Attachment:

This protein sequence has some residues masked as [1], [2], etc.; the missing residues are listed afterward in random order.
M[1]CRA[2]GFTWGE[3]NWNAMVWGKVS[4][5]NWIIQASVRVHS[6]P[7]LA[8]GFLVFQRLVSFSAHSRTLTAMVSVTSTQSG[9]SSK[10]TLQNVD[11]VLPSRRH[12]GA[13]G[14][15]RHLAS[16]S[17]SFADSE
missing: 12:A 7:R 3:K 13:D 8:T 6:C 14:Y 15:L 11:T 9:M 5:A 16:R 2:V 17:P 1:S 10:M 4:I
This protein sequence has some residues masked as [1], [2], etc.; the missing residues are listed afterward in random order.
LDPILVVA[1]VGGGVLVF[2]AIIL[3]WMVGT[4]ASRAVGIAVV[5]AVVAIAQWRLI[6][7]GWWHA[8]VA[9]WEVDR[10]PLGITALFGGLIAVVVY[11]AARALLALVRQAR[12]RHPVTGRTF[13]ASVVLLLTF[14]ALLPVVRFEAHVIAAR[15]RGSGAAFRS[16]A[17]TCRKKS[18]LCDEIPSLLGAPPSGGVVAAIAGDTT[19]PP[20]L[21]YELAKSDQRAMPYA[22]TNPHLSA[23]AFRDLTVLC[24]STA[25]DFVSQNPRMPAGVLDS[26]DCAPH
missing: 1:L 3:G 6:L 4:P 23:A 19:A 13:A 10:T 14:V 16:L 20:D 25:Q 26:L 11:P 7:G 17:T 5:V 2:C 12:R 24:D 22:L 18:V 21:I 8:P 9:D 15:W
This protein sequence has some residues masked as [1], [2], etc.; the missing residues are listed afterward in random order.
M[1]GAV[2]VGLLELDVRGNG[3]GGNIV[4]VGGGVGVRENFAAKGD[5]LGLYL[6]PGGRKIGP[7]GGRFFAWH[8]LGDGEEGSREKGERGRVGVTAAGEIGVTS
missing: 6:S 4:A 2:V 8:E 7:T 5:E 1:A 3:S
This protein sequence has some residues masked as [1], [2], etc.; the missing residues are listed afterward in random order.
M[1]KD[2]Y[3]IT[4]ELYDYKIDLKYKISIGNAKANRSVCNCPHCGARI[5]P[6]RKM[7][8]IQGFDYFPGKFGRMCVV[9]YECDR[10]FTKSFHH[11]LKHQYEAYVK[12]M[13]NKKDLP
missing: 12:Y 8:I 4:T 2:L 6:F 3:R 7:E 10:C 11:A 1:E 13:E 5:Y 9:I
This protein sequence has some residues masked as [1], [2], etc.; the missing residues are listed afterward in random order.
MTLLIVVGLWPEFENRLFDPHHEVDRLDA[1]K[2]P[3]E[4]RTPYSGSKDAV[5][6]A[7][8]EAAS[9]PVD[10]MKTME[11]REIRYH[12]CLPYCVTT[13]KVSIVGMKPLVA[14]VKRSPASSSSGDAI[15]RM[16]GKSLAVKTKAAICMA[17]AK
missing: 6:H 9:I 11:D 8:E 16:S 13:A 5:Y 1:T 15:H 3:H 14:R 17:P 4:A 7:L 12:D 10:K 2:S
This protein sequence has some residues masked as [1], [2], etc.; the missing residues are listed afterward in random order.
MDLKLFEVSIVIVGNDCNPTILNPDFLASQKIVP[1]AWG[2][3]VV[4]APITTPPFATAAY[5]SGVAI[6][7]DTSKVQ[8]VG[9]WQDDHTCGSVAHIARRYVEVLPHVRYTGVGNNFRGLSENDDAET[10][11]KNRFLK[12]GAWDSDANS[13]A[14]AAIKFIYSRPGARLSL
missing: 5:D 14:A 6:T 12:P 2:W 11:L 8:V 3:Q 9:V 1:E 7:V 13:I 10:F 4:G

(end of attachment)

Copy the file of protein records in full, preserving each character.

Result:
This protein sequence has some residues masked as [1], [2], etc.; the missing residues are listed afterward in random order.
M[1]CRA[2]GFTWGE[3]NWNAMVWGKVS[4][5]NWIIQASVRVHS[6]P[7]LA[8]GFLVFQRLVSFSAHSRTLTAMVSVTSTQSG[9]SSK[10]TLQNVD[11]VLPSRRH[12]GA[13]G[14][15]RHLAS[16]S[17]SFADSE
missing: 12:A 7:R 3:K 13:D 8:T 6:C 14:Y 15:L 11:T 9:M 5:A 16:R 2:V 17:P 1:S 10:M 4:I
This protein sequence has some residues masked as [1], [2], etc.; the missing residues are listed afterward in random order.
LDPILVVA[1]VGGGVLVF[2]AIIL[3]WMVGT[4]ASRAVGIAVV[5]AVVAIAQWRLI[6][7]GWWHA[8]VA[9]WEVDR[10]PLGITALFGGLIAVVVY[11]AARALLALVRQAR[12]RHPVTGRTF[13]ASVVLLLTF[14]ALLPVVRFEAHVIAAR[15]RGSGAAFRS[16]A[17]TCRKKS[18]LCDEIPSLLGAPPSGGVVAAIAGDTT[19]PP[20]L[21]YELAKSDQRAMPYA[22]TNPHLSA[23]AFRDLTVLC[24]STA[25]DFVSQNPRMPAGVLDS[26]DCAPH
missing: 1:L 3:G 6:L 4:P 23:A 19:A 13:A 10:T 14:V 16:L 20:D 25:Q 26:L 11:P 7:G 17:T 5:V 2:C 12:R 24:D 22:L 18:V 21:I 8:P 9:D 15:W
This protein sequence has some residues masked as [1], [2], etc.; the missing residues are listed afterward in random order.
M[1]GAV[2]VGLLELDVRGNG[3]GGNIV[4]VGGGVGVRENFAAKGD[5]LGLYL[6]PGGRKIGP[7]GGRFFAWH[8]LGDGEEGSREKGERGRVGVTAAGEIGVTS
missing: 6:S 4:A 2:V 8:E 7:T 5:E 1:A 3:S
This protein sequence has some residues masked as [1], [2], etc.; the missing residues are listed afterward in random order.
M[1]KD[2]Y[3]IT[4]ELYDYKIDLKYKISIGNAKANRSVCNCPHCGARI[5]P[6]RKM[7][8]IQGFDYFPGKFGRMCVV[9]YECDR[10]FTKSFHH[11]LKHQYEAYVK[12]M[13]NKKDLP
missing: 12:Y 8:I 4:T 2:L 6:F 3:R 7:E 10:C 11:A 1:E 13:E 5:Y 9:I
This protein sequence has some residues masked as [1], [2], etc.; the missing residues are listed afterward in random order.
MTLLIVVGLWPEFENRLFDPHHEVDRLDA[1]K[2]P[3]E[4]RTPYSGSKDAV[5][6]A[7][8]EAAS[9]PVD[10]MKTME[11]REIRYH[12]CLPYCVTT[13]KVSIVGMKPLVA[14]VKRSPASSSSGDAI[15]RM[16]GKSLAVKTKAAICMA[17]AK
missing: 6:H 9:I 11:D 8:E 16:S 13:A 5:Y 1:T 15:H 3:H 14:R 17:P 4:A 7:L 12:D 10:K 2:S
This protein sequence has some residues masked as [1], [2], etc.; the missing residues are listed afterward in random order.
MDLKLFEVSIVIVGNDCNPTILNPDFLASQKIVP[1]AWG[2][3]VV[4]APITTPPFATAAY[5]SGVAI[6][7]DTSKVQ[8]VG[9]WQDDHTCGSVAHIARRYVEVLPHVRYTGVGNNFRGLSENDDAET[10][11]KNRFLK[12]GAWDSDANS[13]A[14]AAIKFIYSRPGARLSL
missing: 5:D 14:A 6:T 12:P 2:W 11:L 8:V 3:Q 9:V 1:E 7:V 13:I 10:F 4:G